ii) the reduction in strokes with OL-HDF accounted for most of the reduction in cardiovascular risk and this may well have been related to the significant reduction in intradialytic hypotension that was observed in this group compared to the HD group.
iii) a consistent theme that emerges from all three studies is that that actual replacement volume delivered seems to matter. The median replacement volume in the ESHOL study was around 21 litres/session compared to 17 litres/session in the Turkish Study and around 20 litres/session in the CONTRAST study. Indeed post-hoc analyses of both the Turkish and CONTRAST studies showed higher convective volumes did associate with better survival. This was also seen in a post-hoc analysis in the ESHOL study where those with >25 litres/session of convective volume had a 45% reduction in mortality. However what isn't clear is why some patients who are randomised to OL-HDF are able to achieve high convection volumes and others aren't. In particular I wonder whether factors such as quality of access and cardiac function may somehow select out those who are able to achieve high convection volumes. Thus its plausible that those who can tolerate high volume OL-HDF are simply those with better cardiac function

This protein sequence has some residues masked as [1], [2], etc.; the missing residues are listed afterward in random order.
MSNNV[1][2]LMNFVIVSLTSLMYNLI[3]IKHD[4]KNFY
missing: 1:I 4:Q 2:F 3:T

iv) many will be surprised at the scale of the impact of OL-HDF in the ESHOL study. There have been so many negative RCTs in large dialysis populations it is surprising to see that simply switching 8 patients from high-flux HD to OL-HDF can prevent one death per year.. I am not sure if this is plausible particularly given the fact that most of the reduction in mortality is driven by a reduction in infections and if this is due to OL-HDF how is OL-HDF reducing the risk of infections? Furthermore I'm not sure if the scale of impact seen in ESHOL will be translated to having a similar impact in routine clinical practice. For example in the UK, the centre that has been using OL-HDF for the longest period of time is Stevenage and they published their rather impressive experience here in cJASN - yet UK Registry Data does not suggest that patients in Stevenage have better survival than other centres in the UK that don't routinely use OL-HDF
Therefore the evidence from these 3 studies is a bit mixed. ESHOL showing remarkable effects that some may think are 'too good to be true' whilst the CONTRAST and Turkish-HDF studies failing to meet their primary endpoint. If OL-HDF is to be used than the actual convective volume delivered seems to be critically important if its going to have an effect. The key question has to be whether OL-HDF is cost-effective (both economically and environmentally). If the cost-effectiveness analysis stacks up then clearly Ol-HDF should be standard therapy - as yet a quality of life analysis of CONTRAST has failed to show a positive impact of OL-HDF.